Design and Implementation of Social Persuasive Ubiquitous Knowledge Systems to Revitalise Endangered Languages

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dc.contributor.advisor Sundaram, D en
dc.contributor.advisor Myers, M en
dc.contributor.advisor Henare, M en Mirza, Asfahaaah en 2017-12-18T00:04:05Z en 2017 en
dc.identifier.uri en
dc.description.abstract One language and its culture dies every two weeks. If nothing is done, half of the over 7105 languages spoken today could disappear by the end of this century. Only 600 or so languages with large numbers of speakers (more than 100,000) may survive. When a language is extinct, communities lose their cultural identity and practices tied to that language and its intellectual wealth. The preservation of endangered languages is a vital, but challenging effort as both preservation and revitalisation are heavily dependent on the usage of the language. The current state of language endangerment highlights the need to revitalise endangered languages for the survival of diverse cultures and knowledge. Current language revitalisation efforts, approaches, and systems have been fragmented and predominantly focused on language learning, while there has been limited research on models, frameworks, and/or architectures for the design and implementation of integrated language preservation and learning systems. An integrated and holistic approach needs to be adopted for the preservation, curation, transmission, and usage of endangered languages and the cultures embedded therein. The inherent strengths of exponential information systems and technologies have the potential to be a great help here. The vision of this research is to revitalise endangered languages for future generations by leveraging concepts, models, processes, frameworks, and architectures from social media, knowledge management, collaboration, persuasion, gamification, and ubiquitous systems and devices. The five key objectives of this research are to: (a) explore concepts, models, processes, and frameworks available in current literature and industrial systems that support language revitalisation; (b) propose concepts, models, processes, frameworks, and architectures for the capturing, curating, learning, and usage of endangered languages; (c) create and implement a socially driven persuasive ubiquitous knowledge system that helps manage fragmented knowledge, diversity, and richness of endangered languages; (d) validate all the aforementioned artefacts through various evaluation techniques; and (e) generalise the research artefacts to create a platform that can be easily configured and customised to preserve and save endangered and mainstream languages, and thereby, the associated cultural artefacts and culture. This research applied a generalisation driven design science research methodology, which consists of multiple interconnected iterative phases: observation, theory building, system development, evaluation and generalisation. The research resulted in a number of conceptual and system artefacts such as concepts, models, processes, workflows, frameworks, architectures, and implementations. The core implementation - Save Lingo platform helps to harness collective intelligence to revitalise endangered languages through four distinct processes: (1) Capture – words, phrases, songs, stories, and idioms in different dialects; (2) Curate – filter and approve content by language experts; (3) Discover – search and explore categorised content; and (4) Learn - creating dynamic learning modules to promote use of the language. Significant mechanisms were used to evaluate the generalisability of this research and whether its components would apply to other languages. Initially, the system was instantiated and validated in the context of Te Reo Māori, the native language of the indigenous population of New Zealand. The research artefacts were generalised to support Roman script-based languages. The architecture and systems were further enhanced and extended to support both Roman and Non-Roman scriptbased languages. We have implemented and validated the system to support multiple languages including Arabic, Hawaiian, Hindi, Taiwanese, Tamil, Telugu, Te Reo Māori, Vietnamese, and Urdu. Furthermore, the research artefacts were iteratively refined, evaluated, and peer-reviewed through their publication and dissemination in a journal article, three book chapters, and five conference presentations and proceedings. en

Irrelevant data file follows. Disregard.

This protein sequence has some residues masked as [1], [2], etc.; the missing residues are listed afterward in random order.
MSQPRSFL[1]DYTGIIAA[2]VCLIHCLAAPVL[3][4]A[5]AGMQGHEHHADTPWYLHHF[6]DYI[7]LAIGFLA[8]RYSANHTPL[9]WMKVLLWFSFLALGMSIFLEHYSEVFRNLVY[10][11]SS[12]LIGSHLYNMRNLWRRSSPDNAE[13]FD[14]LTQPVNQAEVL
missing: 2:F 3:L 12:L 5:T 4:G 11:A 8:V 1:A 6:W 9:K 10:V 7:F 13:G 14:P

dc.publisher ResearchSpace@Auckland en
dc.relation.ispartof PhD Thesis - University of Auckland en
dc.relation.isreferencedby UoA99265043013302091 en
dc.rights Items in ResearchSpace are protected by copyright, with all rights reserved, unless otherwise indicated. Previously published items are made available in accordance with the copyright policy of the publisher. en
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dc.title Design and Implementation of Social Persuasive Ubiquitous Knowledge Systems to Revitalise Endangered Languages en
dc.type Thesis en Information Systems en The University of Auckland en Doctoral en PhD en
dc.rights.holder Copyright: The author en
dc.rights.accessrights en
pubs.elements-id 719374 en Business and Economics en Info Systems & Operations Mgmt en
pubs.record-created-at-source-date 2017-12-18 en
dc.identifier.wikidata Q112932544

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